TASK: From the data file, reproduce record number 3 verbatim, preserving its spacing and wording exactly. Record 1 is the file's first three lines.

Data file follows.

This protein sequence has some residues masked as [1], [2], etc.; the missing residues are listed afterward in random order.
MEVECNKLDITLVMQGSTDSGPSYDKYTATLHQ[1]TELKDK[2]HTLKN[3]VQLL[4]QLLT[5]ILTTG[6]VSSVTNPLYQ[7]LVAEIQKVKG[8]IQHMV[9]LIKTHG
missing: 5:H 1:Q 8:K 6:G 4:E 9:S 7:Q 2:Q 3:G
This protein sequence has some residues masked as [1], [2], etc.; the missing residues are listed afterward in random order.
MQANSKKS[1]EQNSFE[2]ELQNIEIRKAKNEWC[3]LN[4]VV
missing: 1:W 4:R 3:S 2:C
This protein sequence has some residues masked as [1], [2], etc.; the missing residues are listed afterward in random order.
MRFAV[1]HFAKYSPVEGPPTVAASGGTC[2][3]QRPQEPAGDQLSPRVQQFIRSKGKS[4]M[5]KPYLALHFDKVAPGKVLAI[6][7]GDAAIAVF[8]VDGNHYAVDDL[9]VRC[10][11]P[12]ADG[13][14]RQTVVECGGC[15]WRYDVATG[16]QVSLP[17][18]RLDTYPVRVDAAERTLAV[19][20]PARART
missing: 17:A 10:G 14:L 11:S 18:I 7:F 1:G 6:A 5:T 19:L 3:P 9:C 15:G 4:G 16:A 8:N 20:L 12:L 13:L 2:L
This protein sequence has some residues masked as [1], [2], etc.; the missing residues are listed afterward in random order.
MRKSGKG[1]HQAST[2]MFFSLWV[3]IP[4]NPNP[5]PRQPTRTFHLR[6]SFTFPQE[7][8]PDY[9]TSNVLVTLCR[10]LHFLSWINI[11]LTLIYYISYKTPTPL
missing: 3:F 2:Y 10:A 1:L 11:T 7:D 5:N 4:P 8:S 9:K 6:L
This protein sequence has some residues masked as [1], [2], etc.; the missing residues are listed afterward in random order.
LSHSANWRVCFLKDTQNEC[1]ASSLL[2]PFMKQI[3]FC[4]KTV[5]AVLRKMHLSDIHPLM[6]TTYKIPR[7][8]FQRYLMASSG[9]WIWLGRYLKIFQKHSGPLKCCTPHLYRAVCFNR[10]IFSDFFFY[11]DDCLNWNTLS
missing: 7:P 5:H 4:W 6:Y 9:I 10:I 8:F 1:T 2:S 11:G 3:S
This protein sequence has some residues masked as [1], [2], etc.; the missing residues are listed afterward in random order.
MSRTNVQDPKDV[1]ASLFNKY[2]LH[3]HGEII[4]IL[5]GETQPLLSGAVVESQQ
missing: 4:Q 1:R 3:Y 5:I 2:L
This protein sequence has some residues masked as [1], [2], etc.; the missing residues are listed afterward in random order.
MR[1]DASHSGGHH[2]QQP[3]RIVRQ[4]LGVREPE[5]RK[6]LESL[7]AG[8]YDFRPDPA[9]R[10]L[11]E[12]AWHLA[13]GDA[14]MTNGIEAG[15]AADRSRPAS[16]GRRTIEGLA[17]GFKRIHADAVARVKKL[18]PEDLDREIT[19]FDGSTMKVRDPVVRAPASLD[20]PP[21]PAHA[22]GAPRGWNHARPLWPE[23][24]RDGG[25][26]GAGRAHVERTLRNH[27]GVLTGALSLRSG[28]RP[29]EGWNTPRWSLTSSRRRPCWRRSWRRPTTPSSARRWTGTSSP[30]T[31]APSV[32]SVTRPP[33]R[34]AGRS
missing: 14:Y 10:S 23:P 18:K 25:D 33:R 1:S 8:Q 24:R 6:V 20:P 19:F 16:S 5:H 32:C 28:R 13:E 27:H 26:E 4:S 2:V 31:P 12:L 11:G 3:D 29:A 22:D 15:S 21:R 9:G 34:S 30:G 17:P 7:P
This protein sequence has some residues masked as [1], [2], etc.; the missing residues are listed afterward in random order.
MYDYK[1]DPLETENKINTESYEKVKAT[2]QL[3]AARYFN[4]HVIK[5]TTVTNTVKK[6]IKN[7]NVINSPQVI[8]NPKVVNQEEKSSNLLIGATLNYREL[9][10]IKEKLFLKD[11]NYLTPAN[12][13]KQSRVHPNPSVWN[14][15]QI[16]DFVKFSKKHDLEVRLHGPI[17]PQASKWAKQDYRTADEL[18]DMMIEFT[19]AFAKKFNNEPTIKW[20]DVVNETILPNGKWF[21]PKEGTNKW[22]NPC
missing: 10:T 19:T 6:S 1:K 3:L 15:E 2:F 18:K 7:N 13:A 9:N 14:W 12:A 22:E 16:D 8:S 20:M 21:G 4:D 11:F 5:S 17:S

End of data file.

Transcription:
This protein sequence has some residues masked as [1], [2], etc.; the missing residues are listed afterward in random order.
MRFAV[1]HFAKYSPVEGPPTVAASGGTC[2][3]QRPQEPAGDQLSPRVQQFIRSKGKS[4]M[5]KPYLALHFDKVAPGKVLAI[6][7]GDAAIAVF[8]VDGNHYAVDDL[9]VRC[10][11]P[12]ADG[13][14]RQTVVECGGC[15]WRYDVATG[16]QVSLP[17][18]RLDTYPVRVDAAERTLAV[19][20]PARART
missing: 17:A 10:G 14:L 11:S 18:I 7:F 1:G 6:A 5:T 19:L 3:P 9:C 15:G 4:G 16:A 8:N 20:L 12:L 13:L 2:L